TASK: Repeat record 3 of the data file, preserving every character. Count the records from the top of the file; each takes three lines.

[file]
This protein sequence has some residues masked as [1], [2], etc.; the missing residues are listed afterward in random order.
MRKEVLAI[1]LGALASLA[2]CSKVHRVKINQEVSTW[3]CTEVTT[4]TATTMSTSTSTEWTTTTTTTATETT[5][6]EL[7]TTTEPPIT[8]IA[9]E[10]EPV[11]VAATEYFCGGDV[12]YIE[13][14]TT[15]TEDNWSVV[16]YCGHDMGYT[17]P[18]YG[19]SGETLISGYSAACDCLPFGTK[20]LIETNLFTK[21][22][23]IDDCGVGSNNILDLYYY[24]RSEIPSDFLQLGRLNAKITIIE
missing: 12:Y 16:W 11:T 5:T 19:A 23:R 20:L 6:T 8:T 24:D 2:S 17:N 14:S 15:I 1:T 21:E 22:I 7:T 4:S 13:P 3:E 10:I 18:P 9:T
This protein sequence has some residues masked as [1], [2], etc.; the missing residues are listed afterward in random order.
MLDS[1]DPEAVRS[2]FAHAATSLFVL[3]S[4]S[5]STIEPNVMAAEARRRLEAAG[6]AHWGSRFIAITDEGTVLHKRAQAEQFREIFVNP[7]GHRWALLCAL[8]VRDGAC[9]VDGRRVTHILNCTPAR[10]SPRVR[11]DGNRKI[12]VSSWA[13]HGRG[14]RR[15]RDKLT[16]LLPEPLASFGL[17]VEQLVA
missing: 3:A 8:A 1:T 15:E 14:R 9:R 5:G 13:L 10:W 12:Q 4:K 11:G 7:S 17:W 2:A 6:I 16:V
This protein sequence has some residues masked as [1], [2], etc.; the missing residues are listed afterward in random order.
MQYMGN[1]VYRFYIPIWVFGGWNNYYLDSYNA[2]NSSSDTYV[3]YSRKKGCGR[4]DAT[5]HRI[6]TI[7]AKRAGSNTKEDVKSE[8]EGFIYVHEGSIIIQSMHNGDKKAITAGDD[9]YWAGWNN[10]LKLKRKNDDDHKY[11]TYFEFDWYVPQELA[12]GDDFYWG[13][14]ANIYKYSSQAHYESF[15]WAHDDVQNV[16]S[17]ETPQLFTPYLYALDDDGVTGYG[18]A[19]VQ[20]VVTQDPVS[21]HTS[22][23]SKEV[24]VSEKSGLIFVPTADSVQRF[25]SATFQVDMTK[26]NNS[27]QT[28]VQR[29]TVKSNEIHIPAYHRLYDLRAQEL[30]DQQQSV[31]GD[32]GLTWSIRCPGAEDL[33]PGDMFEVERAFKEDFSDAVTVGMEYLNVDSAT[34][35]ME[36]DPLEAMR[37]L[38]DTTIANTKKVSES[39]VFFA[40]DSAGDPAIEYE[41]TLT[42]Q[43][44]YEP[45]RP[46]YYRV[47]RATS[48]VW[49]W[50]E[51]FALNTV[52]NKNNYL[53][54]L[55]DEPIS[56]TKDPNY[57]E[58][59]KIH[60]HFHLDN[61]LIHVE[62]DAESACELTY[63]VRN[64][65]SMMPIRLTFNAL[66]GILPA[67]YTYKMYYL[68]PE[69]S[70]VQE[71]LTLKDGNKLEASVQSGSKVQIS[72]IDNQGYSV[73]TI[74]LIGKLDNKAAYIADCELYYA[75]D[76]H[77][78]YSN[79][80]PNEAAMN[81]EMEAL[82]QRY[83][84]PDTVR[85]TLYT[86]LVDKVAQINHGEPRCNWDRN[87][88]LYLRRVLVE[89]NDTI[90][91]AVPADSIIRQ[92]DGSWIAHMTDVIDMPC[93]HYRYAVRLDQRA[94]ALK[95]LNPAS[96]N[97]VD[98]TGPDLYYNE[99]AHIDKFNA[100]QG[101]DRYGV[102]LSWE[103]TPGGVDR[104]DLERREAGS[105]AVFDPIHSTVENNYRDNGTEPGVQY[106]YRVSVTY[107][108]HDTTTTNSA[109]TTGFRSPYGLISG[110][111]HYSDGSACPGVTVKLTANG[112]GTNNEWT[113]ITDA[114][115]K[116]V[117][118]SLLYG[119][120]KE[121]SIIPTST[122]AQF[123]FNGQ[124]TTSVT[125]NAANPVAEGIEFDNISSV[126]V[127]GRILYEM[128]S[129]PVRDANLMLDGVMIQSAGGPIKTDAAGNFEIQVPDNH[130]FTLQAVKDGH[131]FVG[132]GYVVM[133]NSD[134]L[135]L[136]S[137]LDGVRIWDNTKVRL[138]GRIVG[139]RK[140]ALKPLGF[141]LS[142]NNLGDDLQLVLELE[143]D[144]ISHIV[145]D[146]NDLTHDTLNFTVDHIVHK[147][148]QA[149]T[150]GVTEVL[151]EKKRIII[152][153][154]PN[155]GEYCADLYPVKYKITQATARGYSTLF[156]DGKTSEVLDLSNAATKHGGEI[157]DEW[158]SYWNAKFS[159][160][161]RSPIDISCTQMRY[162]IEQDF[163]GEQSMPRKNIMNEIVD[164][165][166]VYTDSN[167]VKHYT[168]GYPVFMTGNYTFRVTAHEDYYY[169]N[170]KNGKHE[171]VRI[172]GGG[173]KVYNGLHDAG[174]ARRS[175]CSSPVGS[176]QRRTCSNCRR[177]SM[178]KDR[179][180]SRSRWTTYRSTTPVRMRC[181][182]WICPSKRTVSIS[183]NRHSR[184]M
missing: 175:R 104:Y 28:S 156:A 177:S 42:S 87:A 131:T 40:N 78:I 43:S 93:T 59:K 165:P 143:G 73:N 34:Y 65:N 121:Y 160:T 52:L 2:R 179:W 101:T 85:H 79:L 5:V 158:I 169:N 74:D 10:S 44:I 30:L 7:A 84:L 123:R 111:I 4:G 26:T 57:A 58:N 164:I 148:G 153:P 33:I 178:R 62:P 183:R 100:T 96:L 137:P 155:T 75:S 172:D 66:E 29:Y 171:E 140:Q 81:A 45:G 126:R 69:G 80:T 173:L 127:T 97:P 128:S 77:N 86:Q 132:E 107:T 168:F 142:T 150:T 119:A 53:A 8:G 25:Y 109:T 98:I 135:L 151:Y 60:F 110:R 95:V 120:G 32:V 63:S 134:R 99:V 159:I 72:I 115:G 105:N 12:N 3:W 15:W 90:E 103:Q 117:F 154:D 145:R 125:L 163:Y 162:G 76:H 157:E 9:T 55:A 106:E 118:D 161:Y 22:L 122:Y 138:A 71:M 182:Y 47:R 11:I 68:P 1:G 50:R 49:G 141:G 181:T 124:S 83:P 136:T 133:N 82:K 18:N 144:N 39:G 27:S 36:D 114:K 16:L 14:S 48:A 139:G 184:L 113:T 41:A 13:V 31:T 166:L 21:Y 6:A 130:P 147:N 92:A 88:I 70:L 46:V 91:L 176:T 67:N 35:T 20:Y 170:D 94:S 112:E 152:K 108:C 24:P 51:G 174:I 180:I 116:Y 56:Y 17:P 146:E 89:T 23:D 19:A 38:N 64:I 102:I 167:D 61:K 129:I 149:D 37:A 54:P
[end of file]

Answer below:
This protein sequence has some residues masked as [1], [2], etc.; the missing residues are listed afterward in random order.
MQYMGN[1]VYRFYIPIWVFGGWNNYYLDSYNA[2]NSSSDTYV[3]YSRKKGCGR[4]DAT[5]HRI[6]TI[7]AKRAGSNTKEDVKSE[8]EGFIYVHEGSIIIQSMHNGDKKAITAGDD[9]YWAGWNN[10]LKLKRKNDDDHKY[11]TYFEFDWYVPQELA[12]GDDFYWG[13][14]ANIYKYSSQAHYESF[15]WAHDDVQNV[16]S[17]ETPQLFTPYLYALDDDGVTGYG[18]A[19]VQ[20]VVTQDPVS[21]HTS[22][23]SKEV[24]VSEKSGLIFVPTADSVQRF[25]SATFQVDMTK[26]NNS[27]QT[28]VQR[29]TVKSNEIHIPAYHRLYDLRAQEL[30]DQQQSV[31]GD[32]GLTWSIRCPGAEDL[33]PGDMFEVERAFKEDFSDAVTVGMEYLNVDSAT[34][35]ME[36]DPLEAMR[37]L[38]DTTIANTKKVSES[39]VFFA[40]DSAGDPAIEYE[41]TLT[42]Q[43][44]YEP[45]RP[46]YYRV[47]RATS[48]VW[49]W[50]E[51]FALNTV[52]NKNNYL[53][54]L[55]DEPIS[56]TKDPNY[57]E[58][59]KIH[60]HFHLDN[61]LIHVE[62]DAESACELTY[63]VRN[64][65]SMMPIRLTFNAL[66]GILPA[67]YTYKMYYL[68]PE[69]S[70]VQE[71]LTLKDGNKLEASVQSGSKVQIS[72]IDNQGYSV[73]TI[74]LIGKLDNKAAYIADCELYYA[75]D[76]H[77][78]YSN[79][80]PNEAAMN[81]EMEAL[82]QRY[83][84]PDTVR[85]TLYT[86]LVDKVAQINHGEPRCNWDRN[87][88]LYLRRVLVE[89]NDTI[90][91]AVPADSIIRQ[92]DGSWIAHMTDVIDMPC[93]HYRYAVRLDQRA[94]ALK[95]LNPAS[96]N[97]VD[98]TGPDLYYNE[99]AHIDKFNA[100]QG[101]DRYGV[102]LSWE[103]TPGGVDR[104]DLERREAGS[105]AVFDPIHSTVENNYRDNGTEPGVQY[106]YRVSVTY[107][108]HDTTTTNSA[109]TTGFRSPYGLISG[110][111]HYSDGSACPGVTVKLTANG[112]GTNNEWT[113]ITDA[114][115]K[116]V[117][118]SLLYG[119][120]KE[121]SIIPTST[122]AQF[123]FNGQ[124]TTSVT[125]NAANPVAEGIEFDNISSV[126]V[127]GRILYEM[128]S[129]PVRDANLMLDGVMIQSAGGPIKTDAAGNFEIQVPDNH[130]FTLQAVKDGH[131]FVG[132]GYVVM[133]NSD[134]L[135]L[136]S[137]LDGVRIWDNTKVRL[138]GRIVG[139]RK[140]ALKPLGF[141]LS[142]NNLGDDLQLVLELE[143]D[144]ISHIV[145]D[146]NDLTHDTLNFTVDHIVHK[147][148]QA[149]T[150]GVTEVL[151]EKKRIII[152][153][154]PN[155]GEYCADLYPVKYKITQATARGYSTLF[156]DGKTSEVLDLSNAATKHGGEI[157]DEW[158]SYWNAKFS[159][160][161]RSPIDISCTQMRY[162]IEQDF[163]GEQSMPRKNIMNEIVD[164][165][166]VYTDSN[167]VKHYT[168]GYPVFMTGNYTFRVTAHEDYYY[169]N[170]KNGKHE[171]VRI[172]GGG[173]KVYNGLHDAG[174]ARRS[175]CSSPVGS[176]QRRTCSNCRR[177]SM[178]KDR[179][180]SRSRWTTYRSTTPVRMRC[181][182]WICPSKRTVSIS[183]NRHSR[184]M
missing: 175:R 104:Y 28:S 156:A 177:S 42:S 87:A 131:T 40:N 78:I 43:S 93:T 59:K 165:P 143:G 73:N 34:Y 65:N 121:Y 160:T 52:L 2:R 179:W 101:T 85:H 79:L 5:V 158:I 169:N 74:D 10:S 44:I 30:L 7:A 84:L 123:R 111:I 4:G 26:T 57:A 58:N 164:I 148:G 153:P 33:I 178:R 62:P 183:R 100:T 96:L 137:P 155:T 75:S 172:D 66:E 29:Y 171:E 140:Q 81:A 45:G 126:R 69:G 80:T 173:L 127:T 97:P 128:S 77:N 86:Q 132:E 107:T 168:F 142:T 150:T 119:A 53:A 8:G 25:Y 109:T 98:I 135:L 151:Y 60:F 110:R 95:V 120:G 32:V 63:S 134:R 99:V 159:I 72:I 115:G 105:N 12:N 3:W 15:W 90:E 103:Q 117:F 154:D 145:R 125:L 163:Y 162:G 76:H 157:E 9:T 55:A 106:E 118:D 161:Y 22:L 122:Y 138:A 71:M 182:Y 47:R 11:I 68:P 1:G 50:R 49:G 141:G 181:T 124:S 83:P 136:T 133:N 82:K 18:N 144:N 39:G 27:S 36:D 114:K 16:L 14:S 48:A 139:G 184:L 113:T 41:A 13:V 31:T 166:L 21:Y 6:A 130:P 147:N 92:A 88:I 70:L 46:V 91:L 176:T 67:N 35:T 20:Y 170:D 94:S 112:E 152:K 108:C 24:P 51:G 174:I 180:I 116:Y 56:Y 17:P 146:E 89:T 23:D 19:A 38:N 64:I 102:I 167:D 61:K 129:I 149:D 37:A 54:P